All photos courtesy Sema Graham
If the world is going on fire in a few short years, it’s worth investing your time into something you love. The Quit Your Shit Job column features people who quit their mundane jobs to pursue the things they love. We hear directly from this week’s speakers Sema Graham Sema, 23, quit her stressful job as a barista to become a Chicago tattoo artist. Sema, who uses the pronouns they/them, co-owns a tattoo studio The city.
VICE: Hello Sema! What were your previous activities?
SemaGraham: I worked as a barista at high-volume coffee shops.
Was that the point?
I started working at coffee shops in my twenties. They were great for meeting people, hosting shows, and making some money. I could get as many tattoos I wanted. I realized that my job took too much energy and time as I grew older. I had little time for my creative and personal projects. I’d always been passionate about art and music, and I was struggling to stay awake for the things – and the people – that were important to me.
What would you rather do?
I’m a tattoo artist and co-own a studio space called Time Being Chicago, two of my dearest friends.
Was there ever a lightbulb moment?!
I was tired. I was struggling to make ends meets and living paycheck to paycheck. I felt that I didn’t have a creative outlet, so I began volunteering at galleries and print shops. I was even more tired from this.
Since I’d started working in coffee shops, all of my spare money had been going towards tattoos, and I’d gradually become obsessed. I’d draw tattoo flash [ideas boards for customers] I enjoy making friends with tattoo artists in my spare time. One day a guy I knew asked if I’d like to work answering the phones at their studio. He caveated the offer by saying they didn’t want someone who aspired to be a tattoo artist, and all of a sudden everything aligned in my head and I thought “that’s exactly what I want to be!” Funnily enough, I’d talked about wanting this job when I was younger, but as with every industry, tattooing is a predominantly white cis male space, so I didn’t think it would be easy or even possible for a person like me.
But he was able to give me sound advice. He advised me to keep my head elevated and to apply for a shop apprenticeship. After many doors had closed, this was what I did.
It was hard to get into this industry.
It was hard. The apprenticeship was unpaid, so I’d be working 6 AM to midday at the coffee shop, and then run across town to the shop, where I’d work until 9 PM. Then at home, I’d spend the rest of the evening painting tattoo flash. Continue to sleep.
It was impossible to keep it up. I gained weight and was very unhealthy. I needed some downtime. I was able save some money and quit the cafe.
What was your moment of breakthrough success?
My first tattoos were done to me. But then I took a risk and tattooed my friend – it was of a skull with wings, a Sailor Jerry design. It was uploaded to Instagram. There were many others I could tattoo. Every day I tattooed.
It is surreal to think that my friend and I opened our shop last January. It’s our business and we share the management. It’s a queer-friendly space, with a focus on helping up-and-coming artists, and is basically my dream studio.
What’s the best thing about your job?”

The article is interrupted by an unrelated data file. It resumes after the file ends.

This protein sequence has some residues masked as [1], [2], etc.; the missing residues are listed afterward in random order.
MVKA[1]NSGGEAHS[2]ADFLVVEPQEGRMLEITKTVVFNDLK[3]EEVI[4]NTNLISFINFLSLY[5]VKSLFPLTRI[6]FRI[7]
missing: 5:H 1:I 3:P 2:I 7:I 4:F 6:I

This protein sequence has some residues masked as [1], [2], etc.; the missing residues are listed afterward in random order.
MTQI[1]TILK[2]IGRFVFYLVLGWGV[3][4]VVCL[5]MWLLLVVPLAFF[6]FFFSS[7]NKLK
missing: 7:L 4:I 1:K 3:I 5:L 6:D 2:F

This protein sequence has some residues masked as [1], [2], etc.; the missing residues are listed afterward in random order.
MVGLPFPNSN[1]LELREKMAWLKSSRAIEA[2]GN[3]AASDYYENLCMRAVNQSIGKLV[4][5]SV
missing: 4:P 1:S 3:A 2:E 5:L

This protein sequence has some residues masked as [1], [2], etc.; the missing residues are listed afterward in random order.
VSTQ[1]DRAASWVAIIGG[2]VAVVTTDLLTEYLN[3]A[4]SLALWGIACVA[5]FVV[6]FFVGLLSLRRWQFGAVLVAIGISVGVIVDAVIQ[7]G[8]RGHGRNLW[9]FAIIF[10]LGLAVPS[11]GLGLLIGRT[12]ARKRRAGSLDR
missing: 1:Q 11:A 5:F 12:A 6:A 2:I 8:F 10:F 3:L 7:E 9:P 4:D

I love the people I meet. I am a believer that I tattoo lawyers, activists and people who work in coffee shops. Since tattooing is an ancient art form I consider it an honor to have been a part. Through my work, I have many great friends. It is also a great bonus to have the chance to travel.
What are the down sides to this?
It was an amazing experience to work in coffee. My alarm could be set to go off whenever I left the coffee shop. When you feel passionate about what you do, it’s hard to switch off, and very easy to become obsessive.
What would you have done differently if you knew more about your job?
I wish I’d known to swallow my ego in a couple of situations along the way when people were trying to help me. I was always so busy trying to prove to myself that I wasn’t always listening, and that’s a shame.
Which was your worst experience at work?
Men who visited the coffee shop treated me badly. One guy flat-out said to me that I’d look “so much sexier without tattoos”. Another time, I had my head shaved. A man said to me that he would give me $20 per day if it was trimmed. This is exhausting. It was also difficult to get up at 4 am each morning.
It has been a distraction.
Haha, no! But these days, I only drink plain coffee. I also try to sleep as late as possible.
Your life is worth 10 things before and after.
Probably a 6… It wasn’t the worst life. Now, though, it’s consistently a 9 out of 10 – because there’s always room for improvement!
What do you think about coworkers working in low-wage jobs?
It’s complicated; you could be working at a desk or in a coffee shop, and still love your life and what you do. It’s possible to be unhappy. If someone expressed a desire to change, I would try my best to help, but obviously, I don’t have all the answers. We were able to hire a friend who quit a job they didn’t enjoy to run our studio. This was quite amazing.
What advice would your give to those who are unhappy about their jobs?
Don’t be afraid to take risks because they can pay off, but just be aware that a lot of the time you do really have to put the hours in. Sometimes dreams can have negative consequences. This can be difficult to accept. Sometimes, the upsides are a sweetener.
One last thing: what’s the funniest tattoo you’ve ever done?
Someone once asked me to cover their “no regrets” tattoo without a hint of irony.
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